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Whether transgression is a special sin?

Objection 1: It would seem that transgression is not a special sin. For no species is included in the definition of its genus. Now transgression is included in the definition of sin; because Ambrose says (De Parad. viii) that sin is "a transgression of the Divine law." Therefore transgression is not a species of sin.

Objection 2: Further, no species is more comprehensive than its genus. But transgression is more comprehensive than sin, because sin is a "word, deed or desire against the law of God," according to Augustine (Contra Faust. xxii, 27), while transgression is also against nature, or custom. Therefore transgression is not a species of sin.

Objection 3: Further, no species contains all the parts into which its genus is divided. Now the sin of transgression extends to all the capital vices, as well as to sins of thought, word and deed. Therefore transgression is not a special sin.

On the contrary, It is opposed to a special virtue, namely justice.

I answer that, The term transgression is derived from bodily movement and applied to moral actions. Now a person is said to transgress in bodily movement, when he steps [graditur] beyond [trans] a fixed boundary---and it is a negative precept that fixes the boundary that man must not exceed in his moral actions. Wherefore to transgress, properly speaking, is to act against a negative precept.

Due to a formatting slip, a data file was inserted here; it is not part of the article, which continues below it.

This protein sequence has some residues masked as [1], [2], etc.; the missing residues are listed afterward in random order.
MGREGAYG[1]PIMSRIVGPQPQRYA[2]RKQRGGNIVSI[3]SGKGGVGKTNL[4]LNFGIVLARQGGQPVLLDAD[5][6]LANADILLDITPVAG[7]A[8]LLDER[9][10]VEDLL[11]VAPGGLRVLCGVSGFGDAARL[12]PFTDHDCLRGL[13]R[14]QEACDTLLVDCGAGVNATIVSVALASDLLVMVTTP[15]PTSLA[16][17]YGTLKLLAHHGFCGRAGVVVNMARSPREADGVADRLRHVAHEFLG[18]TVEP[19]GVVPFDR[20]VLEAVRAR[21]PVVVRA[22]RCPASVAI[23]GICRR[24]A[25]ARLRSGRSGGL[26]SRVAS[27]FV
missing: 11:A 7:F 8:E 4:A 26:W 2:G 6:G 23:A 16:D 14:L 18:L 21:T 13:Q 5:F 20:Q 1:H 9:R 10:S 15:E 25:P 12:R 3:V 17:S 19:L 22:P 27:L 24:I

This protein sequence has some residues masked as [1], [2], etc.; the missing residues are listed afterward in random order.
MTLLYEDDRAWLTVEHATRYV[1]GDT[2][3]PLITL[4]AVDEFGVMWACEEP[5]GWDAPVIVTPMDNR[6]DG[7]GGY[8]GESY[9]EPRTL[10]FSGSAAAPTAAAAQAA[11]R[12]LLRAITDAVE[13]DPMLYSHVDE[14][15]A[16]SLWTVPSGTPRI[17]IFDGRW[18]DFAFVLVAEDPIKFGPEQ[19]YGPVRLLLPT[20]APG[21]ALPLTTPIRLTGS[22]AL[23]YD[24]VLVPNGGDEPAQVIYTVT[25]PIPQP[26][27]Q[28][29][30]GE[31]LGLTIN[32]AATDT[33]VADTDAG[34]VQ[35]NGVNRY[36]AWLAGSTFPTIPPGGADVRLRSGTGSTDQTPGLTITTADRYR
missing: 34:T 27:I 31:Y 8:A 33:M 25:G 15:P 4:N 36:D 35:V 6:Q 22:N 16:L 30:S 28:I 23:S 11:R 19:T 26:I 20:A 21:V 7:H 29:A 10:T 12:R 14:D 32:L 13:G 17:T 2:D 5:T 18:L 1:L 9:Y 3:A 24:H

Now materially considered this may be common to all the species of sin, because man transgresses a Divine precept by any species of mortal sin. But if we consider it formally, namely under its special aspect of an act against a negative precept, it is a special sin in two ways. First, in so far as it is opposed to those kinds of sin that are opposed to the other virtues: for just as it belongs properly to legal justice to consider a precept as binding, so it belongs properly to a transgression to consider a precept as an object of contempt. Secondly, in so far as it is distinct from omission which is opposed to an affirmative precept.

Reply to Objection 1: Even as legal justice is "all virtue" (Q[58], A[5]) as regards its subject and matter, so legal injustice is materially "all sin." It is in this way that Ambrose defined sin, considering it from the point of view of legal injustice.

Reply to Objection 2: The natural inclination concerns the precepts of the natural law. Again, a laudable custom has the force of a precept; since as Augustine says in an epistle On the Fast of the Sabbath (Ep. xxxvi), "a custom of God's people should be looked upon as law." Hence both sin and transgression may be against a laudable custom and against a natural inclination.

Reply to Objection 3: All these species of sin may include transgression, if we consider them not under their proper aspects, but under a special aspect, as stated above. The sin of omission, however, is altogether distinct from the sin of transgression.

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